The X-Factor

The fact that the gay marriage will occur on an X-Men team also feels appropriate to fans and creators who have been fans of the superhero team since its creation in 1962 by Stan Lee and Jack Kirby. The X-Men is based on the idea that there are "mutants," and within the comic, they are often persecuted for being different from "normal" human beings.

"There's a lot of parallels in X-Men stories because that team origin's came from being, you know, 'born different,'" Faust said. "There's a metaphor there. From their outsider status, they're the most obvious metaphor for the gay community, so it doesn't surprise me at all that they're the ones that are having this gay marriage."

Novelist and comic writer Mike Carey, who just finished a run last year as the writer of Marvel's X-Men comic, said the fact that the issue is being addressed publicly makes it good timing for Marvel.

"It's very timely," Carey said. "Given that the X-Men has always been about prejudice and persecution, and has always championed an ideal of inclusivity and tolerance, this is obviously entirely in keeping with the book's ethos, and entirely to be welcomed."

 

Northstar, who was originally a member of a Canadian superhero group, has been openly gay since 1992, when writer Scott Lobdell was given permission to have him "come out" and announce his homosexuality in Alpha Flight #106. That announcement also made headlines and caused controversy.

Lobdell told Newsarama he's thrilled that Marvel has taken the next step and given the character a marriage. "There are still places in America where the idea of gay marriage is met with fear and loathing the same way mutants are in the comics," Lobdell said. "But any time we as an industry can help move along the national dialogue it is a good day worth celebrating."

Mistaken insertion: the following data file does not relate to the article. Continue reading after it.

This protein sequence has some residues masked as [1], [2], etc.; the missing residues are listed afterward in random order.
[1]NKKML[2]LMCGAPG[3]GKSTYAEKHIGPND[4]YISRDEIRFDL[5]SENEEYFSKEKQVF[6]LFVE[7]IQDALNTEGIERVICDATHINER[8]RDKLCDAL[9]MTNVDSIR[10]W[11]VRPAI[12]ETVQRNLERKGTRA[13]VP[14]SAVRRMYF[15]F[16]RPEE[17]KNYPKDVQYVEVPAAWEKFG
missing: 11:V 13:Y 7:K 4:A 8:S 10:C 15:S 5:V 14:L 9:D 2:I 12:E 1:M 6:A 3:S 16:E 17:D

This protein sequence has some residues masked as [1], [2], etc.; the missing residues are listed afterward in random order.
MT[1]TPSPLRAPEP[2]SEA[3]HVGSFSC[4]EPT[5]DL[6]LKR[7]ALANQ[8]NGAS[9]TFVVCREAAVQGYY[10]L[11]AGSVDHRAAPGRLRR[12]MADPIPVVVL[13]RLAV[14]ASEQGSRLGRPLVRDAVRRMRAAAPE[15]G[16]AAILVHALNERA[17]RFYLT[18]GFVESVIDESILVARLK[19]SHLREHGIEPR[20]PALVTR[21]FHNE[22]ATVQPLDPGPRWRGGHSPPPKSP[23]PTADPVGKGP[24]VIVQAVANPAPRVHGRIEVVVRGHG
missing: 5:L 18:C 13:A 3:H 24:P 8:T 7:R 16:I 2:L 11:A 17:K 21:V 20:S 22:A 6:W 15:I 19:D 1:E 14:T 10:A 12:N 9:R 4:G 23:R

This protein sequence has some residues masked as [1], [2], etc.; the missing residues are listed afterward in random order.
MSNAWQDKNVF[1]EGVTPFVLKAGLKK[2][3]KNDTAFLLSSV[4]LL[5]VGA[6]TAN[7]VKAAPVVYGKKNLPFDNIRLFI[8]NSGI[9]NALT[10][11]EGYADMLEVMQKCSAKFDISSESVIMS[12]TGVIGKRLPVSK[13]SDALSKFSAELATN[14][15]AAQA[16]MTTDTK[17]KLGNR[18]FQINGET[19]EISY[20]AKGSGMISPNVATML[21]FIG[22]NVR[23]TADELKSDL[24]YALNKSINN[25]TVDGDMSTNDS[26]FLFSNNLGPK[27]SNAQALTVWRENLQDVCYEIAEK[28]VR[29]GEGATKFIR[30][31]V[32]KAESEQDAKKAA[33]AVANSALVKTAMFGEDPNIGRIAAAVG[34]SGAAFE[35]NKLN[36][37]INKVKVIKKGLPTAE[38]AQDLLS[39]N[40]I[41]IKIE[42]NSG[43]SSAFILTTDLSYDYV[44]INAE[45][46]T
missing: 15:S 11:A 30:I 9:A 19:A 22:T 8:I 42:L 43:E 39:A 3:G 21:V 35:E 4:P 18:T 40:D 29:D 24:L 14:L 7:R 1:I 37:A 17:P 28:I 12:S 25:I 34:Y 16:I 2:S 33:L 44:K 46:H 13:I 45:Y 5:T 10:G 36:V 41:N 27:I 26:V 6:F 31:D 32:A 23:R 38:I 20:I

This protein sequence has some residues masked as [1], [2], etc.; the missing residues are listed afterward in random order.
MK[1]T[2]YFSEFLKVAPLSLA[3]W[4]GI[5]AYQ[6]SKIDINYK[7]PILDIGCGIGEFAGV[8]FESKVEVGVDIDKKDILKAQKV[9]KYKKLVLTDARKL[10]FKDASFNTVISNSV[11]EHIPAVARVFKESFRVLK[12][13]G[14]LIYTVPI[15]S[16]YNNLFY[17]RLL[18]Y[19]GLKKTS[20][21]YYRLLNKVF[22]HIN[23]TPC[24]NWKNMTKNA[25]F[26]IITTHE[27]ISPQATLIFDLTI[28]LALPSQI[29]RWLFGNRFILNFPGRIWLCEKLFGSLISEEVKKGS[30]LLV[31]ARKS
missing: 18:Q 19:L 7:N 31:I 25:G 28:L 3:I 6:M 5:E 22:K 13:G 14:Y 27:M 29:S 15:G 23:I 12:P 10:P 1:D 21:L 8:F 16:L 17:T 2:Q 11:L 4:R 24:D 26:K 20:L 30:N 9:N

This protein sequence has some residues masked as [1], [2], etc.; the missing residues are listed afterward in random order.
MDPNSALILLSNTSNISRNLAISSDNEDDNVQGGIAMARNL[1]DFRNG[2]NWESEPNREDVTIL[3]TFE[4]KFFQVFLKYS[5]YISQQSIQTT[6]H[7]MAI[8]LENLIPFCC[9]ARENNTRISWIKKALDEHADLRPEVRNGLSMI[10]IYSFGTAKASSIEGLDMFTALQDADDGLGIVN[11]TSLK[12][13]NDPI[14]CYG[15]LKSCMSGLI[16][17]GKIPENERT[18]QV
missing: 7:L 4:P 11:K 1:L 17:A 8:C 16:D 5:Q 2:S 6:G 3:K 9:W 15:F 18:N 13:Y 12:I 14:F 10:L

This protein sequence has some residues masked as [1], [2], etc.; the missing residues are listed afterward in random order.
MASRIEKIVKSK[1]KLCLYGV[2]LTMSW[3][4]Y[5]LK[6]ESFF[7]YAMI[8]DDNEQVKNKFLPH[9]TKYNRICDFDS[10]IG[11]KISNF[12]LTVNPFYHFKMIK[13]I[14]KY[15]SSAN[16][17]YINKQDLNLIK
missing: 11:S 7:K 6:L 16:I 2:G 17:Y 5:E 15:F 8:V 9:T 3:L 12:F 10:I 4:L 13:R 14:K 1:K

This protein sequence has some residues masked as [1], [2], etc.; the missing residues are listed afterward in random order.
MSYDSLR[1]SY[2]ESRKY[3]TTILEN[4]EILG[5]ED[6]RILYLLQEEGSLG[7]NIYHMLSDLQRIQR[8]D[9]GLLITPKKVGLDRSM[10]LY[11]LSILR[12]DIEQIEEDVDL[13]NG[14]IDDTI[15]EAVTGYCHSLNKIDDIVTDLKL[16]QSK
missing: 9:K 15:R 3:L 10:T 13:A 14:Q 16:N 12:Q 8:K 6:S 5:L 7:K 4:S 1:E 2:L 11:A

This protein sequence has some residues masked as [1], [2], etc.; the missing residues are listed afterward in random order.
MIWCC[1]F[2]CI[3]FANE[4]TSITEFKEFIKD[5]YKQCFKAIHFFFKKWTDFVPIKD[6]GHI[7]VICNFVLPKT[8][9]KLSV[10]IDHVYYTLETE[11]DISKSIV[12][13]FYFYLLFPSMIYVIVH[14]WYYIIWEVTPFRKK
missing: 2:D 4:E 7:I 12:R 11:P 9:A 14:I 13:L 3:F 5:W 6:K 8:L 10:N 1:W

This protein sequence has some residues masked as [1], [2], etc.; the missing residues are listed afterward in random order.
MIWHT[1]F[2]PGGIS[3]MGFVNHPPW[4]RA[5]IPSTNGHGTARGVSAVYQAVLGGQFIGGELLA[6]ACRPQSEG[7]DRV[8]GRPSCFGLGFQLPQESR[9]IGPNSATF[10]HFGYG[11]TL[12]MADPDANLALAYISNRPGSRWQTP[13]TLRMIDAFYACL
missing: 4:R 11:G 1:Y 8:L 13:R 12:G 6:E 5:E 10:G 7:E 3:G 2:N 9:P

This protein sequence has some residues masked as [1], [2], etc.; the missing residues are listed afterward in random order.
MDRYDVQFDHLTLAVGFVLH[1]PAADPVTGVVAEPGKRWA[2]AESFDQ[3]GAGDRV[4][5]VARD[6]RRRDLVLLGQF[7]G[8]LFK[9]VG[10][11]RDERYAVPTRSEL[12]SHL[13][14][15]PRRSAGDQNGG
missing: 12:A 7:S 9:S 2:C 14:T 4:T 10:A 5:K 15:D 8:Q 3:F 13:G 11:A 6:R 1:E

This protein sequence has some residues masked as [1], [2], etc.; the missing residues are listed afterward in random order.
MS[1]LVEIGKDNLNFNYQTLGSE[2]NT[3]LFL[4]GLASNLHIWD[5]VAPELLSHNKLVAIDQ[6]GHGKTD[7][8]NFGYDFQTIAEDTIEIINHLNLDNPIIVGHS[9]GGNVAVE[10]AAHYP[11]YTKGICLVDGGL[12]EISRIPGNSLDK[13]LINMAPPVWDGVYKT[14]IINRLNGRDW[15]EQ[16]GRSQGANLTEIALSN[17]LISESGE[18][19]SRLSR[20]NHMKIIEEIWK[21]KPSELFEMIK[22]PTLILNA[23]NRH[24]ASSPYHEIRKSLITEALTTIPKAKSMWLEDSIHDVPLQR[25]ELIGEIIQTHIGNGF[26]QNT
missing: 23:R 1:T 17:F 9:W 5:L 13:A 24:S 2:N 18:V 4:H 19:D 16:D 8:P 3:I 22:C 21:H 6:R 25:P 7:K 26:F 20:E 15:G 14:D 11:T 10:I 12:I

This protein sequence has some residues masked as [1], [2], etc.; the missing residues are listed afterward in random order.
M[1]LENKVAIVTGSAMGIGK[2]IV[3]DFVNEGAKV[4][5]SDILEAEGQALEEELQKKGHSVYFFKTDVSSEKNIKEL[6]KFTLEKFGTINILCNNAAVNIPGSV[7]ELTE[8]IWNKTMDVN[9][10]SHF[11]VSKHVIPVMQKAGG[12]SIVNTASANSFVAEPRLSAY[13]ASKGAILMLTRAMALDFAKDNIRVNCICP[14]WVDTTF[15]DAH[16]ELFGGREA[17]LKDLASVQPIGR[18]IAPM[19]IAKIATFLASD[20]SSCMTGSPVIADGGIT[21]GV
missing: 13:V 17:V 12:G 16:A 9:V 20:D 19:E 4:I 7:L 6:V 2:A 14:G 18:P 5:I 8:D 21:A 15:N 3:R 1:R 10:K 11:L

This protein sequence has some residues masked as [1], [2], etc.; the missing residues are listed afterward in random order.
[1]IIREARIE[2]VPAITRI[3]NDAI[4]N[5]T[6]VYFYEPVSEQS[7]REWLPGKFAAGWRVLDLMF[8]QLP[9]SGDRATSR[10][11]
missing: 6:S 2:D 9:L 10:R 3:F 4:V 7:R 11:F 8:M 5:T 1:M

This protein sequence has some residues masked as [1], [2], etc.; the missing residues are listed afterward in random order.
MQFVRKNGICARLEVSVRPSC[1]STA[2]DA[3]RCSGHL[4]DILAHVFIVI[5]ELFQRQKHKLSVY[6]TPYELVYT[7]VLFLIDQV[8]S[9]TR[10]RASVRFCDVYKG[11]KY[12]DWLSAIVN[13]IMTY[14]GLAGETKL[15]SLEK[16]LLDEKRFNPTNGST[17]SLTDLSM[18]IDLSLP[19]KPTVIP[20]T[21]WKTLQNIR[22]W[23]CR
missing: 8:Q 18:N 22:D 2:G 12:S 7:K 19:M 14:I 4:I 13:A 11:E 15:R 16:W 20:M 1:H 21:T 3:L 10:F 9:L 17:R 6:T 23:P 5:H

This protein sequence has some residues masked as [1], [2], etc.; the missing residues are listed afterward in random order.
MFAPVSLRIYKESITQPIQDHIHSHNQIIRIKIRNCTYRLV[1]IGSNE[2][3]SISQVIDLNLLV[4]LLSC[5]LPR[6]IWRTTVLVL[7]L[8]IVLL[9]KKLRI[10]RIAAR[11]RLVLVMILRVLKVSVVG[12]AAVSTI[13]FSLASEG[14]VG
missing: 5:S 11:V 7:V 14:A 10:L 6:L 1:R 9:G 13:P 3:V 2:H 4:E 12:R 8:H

"I'm glad it's Northstar," Winick echoed. "He's kicked open a few doors. Being carried across the threshold seems like a nice way to go as well."

Headline Grabbing

As comic book fans know, publishers like to get mainstream press coverage to sell more comics. But creators and fans alike acknowledged that — while they like getting more attention for the medium they love — they are a little uncomfortable with the hype that publishers get for including gay characters and topics in their comics.

"It is significant that there's a gay marriage, because it's another touchstone along the path," said podcaster Faust. "But that book is already pretty significant, because there's already an openly gay couple. We've seen them kiss; we've seen them be affectionate with each other; they're living together. So as exciting as the wedding is, the wedding is almost an 'event.' It's almost an afterthought."

Lobdell also wondered at the media attention for gay character, but only because he wants more of them. "Twenty years ago he came out and it was in all the newspapers," the writer said, remembering when he first wrote Northstar as a gay character. "Twenty years later and it makes headlines that he's getting married. Let's hope that in 20 more years, gay comic book characters don't make the news at all because they are as common as capes and cowls!"

Len Wein, one of the more famed X-Men writer because he created Wolverine, was even uncomfortable being asked what he thought of today's announcement.

"What a shame this sort of question still even needs to be asked," he said. "My attitude is more power to them. I hope the two of them will be very happy together."